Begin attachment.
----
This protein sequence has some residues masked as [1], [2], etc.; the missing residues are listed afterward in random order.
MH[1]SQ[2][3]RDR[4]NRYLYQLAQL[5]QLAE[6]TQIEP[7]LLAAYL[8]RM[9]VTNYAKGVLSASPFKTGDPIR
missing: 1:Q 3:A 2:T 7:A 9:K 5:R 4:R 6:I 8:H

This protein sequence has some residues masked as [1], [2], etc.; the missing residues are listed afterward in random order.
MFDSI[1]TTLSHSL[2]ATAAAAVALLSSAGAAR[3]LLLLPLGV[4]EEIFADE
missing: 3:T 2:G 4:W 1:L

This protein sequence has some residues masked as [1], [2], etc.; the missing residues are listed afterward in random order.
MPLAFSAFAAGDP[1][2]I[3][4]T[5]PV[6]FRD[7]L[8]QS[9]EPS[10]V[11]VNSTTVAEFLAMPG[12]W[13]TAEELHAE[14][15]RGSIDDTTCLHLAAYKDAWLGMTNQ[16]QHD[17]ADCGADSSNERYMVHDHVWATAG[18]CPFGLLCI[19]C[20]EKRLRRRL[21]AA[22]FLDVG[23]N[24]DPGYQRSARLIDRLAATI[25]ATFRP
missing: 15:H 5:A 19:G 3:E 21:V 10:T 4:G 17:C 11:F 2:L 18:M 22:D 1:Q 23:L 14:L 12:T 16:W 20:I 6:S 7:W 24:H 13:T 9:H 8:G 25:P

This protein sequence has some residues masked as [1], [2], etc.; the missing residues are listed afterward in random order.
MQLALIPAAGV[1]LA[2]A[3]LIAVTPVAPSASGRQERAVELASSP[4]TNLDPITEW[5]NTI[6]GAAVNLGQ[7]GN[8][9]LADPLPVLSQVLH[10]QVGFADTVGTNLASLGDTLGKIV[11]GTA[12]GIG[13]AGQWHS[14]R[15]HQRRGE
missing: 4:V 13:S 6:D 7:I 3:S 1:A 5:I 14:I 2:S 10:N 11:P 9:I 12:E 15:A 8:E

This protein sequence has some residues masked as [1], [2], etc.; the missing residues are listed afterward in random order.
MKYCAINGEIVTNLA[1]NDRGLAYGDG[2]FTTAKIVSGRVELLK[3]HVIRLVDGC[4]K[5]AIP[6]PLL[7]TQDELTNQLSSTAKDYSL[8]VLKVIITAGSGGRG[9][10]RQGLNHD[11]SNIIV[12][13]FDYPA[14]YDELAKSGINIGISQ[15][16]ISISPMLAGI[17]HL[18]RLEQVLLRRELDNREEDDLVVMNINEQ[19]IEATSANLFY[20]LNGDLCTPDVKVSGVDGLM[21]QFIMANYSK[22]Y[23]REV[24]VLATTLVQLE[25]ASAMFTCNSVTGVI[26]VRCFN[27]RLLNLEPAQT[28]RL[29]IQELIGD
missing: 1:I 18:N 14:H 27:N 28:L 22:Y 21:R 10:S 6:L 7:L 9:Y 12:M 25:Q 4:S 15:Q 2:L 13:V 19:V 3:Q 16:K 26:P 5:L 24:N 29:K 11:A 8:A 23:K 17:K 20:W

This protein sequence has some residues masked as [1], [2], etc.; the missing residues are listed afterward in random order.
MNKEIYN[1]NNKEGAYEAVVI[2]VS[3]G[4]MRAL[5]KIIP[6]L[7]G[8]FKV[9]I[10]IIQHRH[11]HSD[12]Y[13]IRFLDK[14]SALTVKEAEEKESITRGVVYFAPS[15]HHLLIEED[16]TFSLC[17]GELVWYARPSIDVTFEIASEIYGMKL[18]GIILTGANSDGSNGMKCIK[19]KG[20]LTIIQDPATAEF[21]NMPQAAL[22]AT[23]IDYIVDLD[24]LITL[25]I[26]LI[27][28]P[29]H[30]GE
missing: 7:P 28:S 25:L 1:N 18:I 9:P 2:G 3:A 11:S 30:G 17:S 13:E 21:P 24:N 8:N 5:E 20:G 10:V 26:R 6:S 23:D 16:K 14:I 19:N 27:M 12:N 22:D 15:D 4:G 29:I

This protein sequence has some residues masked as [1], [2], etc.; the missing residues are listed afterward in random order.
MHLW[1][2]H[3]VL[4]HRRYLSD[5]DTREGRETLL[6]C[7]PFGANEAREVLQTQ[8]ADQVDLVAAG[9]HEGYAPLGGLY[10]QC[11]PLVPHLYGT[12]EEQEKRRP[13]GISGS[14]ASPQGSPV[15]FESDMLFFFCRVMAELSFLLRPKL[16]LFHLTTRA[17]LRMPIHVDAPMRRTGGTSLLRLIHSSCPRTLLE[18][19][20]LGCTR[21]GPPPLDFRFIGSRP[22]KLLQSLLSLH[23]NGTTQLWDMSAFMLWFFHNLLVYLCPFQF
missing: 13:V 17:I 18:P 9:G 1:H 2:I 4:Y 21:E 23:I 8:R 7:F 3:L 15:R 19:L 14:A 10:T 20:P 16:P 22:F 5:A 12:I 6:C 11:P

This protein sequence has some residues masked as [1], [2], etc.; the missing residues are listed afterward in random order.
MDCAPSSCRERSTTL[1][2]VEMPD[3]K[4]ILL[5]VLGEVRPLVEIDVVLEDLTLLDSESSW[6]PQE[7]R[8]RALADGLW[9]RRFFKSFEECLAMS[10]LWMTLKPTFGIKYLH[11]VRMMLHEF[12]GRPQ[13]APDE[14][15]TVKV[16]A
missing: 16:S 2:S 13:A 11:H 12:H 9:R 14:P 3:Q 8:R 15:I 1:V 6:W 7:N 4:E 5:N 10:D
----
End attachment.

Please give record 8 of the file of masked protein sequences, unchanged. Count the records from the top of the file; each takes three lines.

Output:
This protein sequence has some residues masked as [1], [2], etc.; the missing residues are listed afterward in random order.
MDCAPSSCRERSTTL[1][2]VEMPD[3]K[4]ILL[5]VLGEVRPLVEIDVVLEDLTLLDSESSW[6]PQE[7]R[8]RALADGLW[9]RRFFKSFEECLAMS[10]LWMTLKPTFGIKYLH[11]VRMMLHEF[12]GRPQ[13]APDE[14][15]TVKV[16]A
missing: 16:S 2:S 13:A 11:H 12:H 9:R 14:P 3:Q 8:R 15:I 1:V 6:W 7:N 4:E 5:N 10:D